So how can children be imitators of God in how they respond to their parents? With the understanding that the parent-child relationship models the gospel, we can only conclude that being a Christ-centered child will model the role that Christ plays to His heavenly Father in the gospel.

Just as Christ obeyed His father, children must obey their parents. I often ask teenagers if their parents have ever told them to be nailed on a cross for the sins of mankind. And of course, they all laugh and say that their parents have never asked that of them. Yet, that is exactly what Christ was told to do by His Father. And Christ responded in Luke 22:42, “Father, if you are willing, remove this cup from me. Nevertheless, not my will, but yours, be done.” Children should sacrifice their will for the will of the parents because it is the right way to magnify God to be supreme by imitating Christ in response to the gospel.

In the same way that Christ obeyed His Father, he also enjoyed His Father. Christ’s obedience to His Father was not a drag. He is not eternally miserable under the royal law of His heavenly Father. But Christ’s obedience resulted in the great joy of magnifying the Father to be supreme by bringing His bride to Himself.

And in the same way, God promises to give an abundant, joyous life to children that magnify Him to be supreme by obeying their parents in response to the gospel through living worship.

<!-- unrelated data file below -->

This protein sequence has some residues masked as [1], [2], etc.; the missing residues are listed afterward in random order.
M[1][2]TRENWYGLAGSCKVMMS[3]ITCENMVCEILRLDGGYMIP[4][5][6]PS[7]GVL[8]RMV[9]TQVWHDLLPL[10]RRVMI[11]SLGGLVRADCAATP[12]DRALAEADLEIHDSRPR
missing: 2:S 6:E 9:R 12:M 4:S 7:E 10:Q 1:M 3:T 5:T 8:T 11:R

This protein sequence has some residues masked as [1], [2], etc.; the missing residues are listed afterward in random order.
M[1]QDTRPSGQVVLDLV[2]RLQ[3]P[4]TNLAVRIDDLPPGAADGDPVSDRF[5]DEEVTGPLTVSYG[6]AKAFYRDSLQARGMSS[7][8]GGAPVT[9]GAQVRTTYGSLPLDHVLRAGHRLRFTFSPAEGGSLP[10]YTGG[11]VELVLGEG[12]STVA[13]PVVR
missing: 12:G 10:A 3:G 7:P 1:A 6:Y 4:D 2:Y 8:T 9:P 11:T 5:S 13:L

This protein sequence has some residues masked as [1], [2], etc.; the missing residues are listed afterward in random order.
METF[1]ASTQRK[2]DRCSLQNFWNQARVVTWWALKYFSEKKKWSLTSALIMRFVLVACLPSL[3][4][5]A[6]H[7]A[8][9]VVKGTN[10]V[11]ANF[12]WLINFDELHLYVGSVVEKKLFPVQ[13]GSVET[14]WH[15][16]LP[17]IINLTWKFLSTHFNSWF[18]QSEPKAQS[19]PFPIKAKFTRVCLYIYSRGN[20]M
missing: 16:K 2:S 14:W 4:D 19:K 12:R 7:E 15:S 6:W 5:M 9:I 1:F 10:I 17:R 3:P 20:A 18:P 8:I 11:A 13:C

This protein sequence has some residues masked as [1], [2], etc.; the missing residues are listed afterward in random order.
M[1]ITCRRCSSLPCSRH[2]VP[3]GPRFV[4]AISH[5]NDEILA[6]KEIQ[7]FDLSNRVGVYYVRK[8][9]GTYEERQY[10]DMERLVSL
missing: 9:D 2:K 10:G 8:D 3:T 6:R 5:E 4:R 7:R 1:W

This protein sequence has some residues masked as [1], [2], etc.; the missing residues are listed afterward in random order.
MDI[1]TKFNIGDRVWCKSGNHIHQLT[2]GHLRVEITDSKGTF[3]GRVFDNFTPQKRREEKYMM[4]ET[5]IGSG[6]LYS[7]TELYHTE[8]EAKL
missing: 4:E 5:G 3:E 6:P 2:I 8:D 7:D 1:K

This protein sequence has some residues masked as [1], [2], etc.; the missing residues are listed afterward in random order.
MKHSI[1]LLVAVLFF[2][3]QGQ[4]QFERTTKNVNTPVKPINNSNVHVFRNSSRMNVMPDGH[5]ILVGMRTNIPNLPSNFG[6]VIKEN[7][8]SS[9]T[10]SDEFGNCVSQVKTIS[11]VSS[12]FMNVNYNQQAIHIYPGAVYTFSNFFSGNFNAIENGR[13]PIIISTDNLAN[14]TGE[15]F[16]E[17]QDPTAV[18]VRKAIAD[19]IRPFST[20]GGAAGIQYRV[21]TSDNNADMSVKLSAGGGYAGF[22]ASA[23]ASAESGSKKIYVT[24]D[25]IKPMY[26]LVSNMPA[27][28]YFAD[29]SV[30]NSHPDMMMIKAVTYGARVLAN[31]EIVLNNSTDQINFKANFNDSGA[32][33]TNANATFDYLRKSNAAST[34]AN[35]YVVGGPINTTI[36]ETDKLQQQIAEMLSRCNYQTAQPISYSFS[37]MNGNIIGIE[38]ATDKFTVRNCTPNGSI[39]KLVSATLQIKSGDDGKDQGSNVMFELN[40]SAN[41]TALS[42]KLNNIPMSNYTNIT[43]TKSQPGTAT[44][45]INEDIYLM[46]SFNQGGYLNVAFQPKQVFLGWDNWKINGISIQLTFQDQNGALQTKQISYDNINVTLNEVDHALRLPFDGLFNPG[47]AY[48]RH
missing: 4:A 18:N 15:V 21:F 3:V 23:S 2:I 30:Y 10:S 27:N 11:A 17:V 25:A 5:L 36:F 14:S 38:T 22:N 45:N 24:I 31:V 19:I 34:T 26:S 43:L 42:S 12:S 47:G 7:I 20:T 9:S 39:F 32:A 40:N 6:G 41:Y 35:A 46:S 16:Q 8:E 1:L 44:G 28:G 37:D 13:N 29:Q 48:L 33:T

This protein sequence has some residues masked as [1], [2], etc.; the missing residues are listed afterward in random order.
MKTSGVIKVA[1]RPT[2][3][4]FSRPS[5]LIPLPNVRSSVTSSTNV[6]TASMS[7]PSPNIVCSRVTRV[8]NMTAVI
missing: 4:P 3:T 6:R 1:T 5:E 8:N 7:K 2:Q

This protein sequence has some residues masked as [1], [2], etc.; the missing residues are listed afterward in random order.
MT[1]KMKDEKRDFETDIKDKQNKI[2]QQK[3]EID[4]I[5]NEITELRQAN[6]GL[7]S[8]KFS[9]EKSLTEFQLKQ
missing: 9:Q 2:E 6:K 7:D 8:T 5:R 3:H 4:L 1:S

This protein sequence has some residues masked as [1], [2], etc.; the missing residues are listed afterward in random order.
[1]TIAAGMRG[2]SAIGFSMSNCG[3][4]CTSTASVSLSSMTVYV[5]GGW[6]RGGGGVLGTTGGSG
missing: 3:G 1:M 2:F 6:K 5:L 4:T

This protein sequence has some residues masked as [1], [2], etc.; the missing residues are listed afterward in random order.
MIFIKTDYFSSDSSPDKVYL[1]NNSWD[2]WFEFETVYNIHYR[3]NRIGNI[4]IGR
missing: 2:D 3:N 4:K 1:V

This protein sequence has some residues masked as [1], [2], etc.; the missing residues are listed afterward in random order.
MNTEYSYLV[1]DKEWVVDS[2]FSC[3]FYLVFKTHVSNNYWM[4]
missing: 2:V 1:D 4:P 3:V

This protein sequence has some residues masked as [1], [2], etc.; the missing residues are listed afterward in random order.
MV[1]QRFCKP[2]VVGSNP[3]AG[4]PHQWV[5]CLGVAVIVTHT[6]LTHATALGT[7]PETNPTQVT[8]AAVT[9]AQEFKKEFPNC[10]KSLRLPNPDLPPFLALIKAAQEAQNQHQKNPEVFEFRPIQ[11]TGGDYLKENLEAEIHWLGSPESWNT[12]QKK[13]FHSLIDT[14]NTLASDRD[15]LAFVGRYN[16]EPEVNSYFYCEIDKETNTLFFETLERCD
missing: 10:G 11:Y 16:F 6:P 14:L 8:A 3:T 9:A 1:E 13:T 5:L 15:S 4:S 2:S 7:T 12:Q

Practical Advice

The ideas in this article may seem idealistic to most of you, especially since I do not happen to have any children. Isn’t it funny how many “experts” there are on parenting who have never had any children? Even though this may sound idealistic, I pray that you will have found it to be biblical and helpful.

For more thorough practical suggestions on how to flesh out this theology of having a Christ-centered parent-child relationship in everyday life, I would strongly recommend that you take a few moments to read a few articles written by my friend Rob Wilkerson. I will place the links to his articles at the bottom of this post.

I pray that God will continue to encourage you with the hope that you have in Christ. And I pray that you will respond by faith in living worship.

  • Don’t Live In Despair Because of Your Failures In Following Jesus
  • Thinking Through Evangelism To Kids
  • Preaching the Gospel To Our Kids-Pointing to Christ’s Obedience As Their Substitution
  • Preaching the Gospel To Our Kids-Dealing With Sinful Anger
  • On Parenting With the Gospel
  • How To Share the Gospel When You Discipline Your Kids
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    2 thoughts on “Having A Christ-centered Parent-Child Relationship

    1. Thank you very much for this article. I have been having issues lately with my children. And this article helped me to see that I need to keep Christ at the center of my relationship with my kids, rather than my own personal agenda.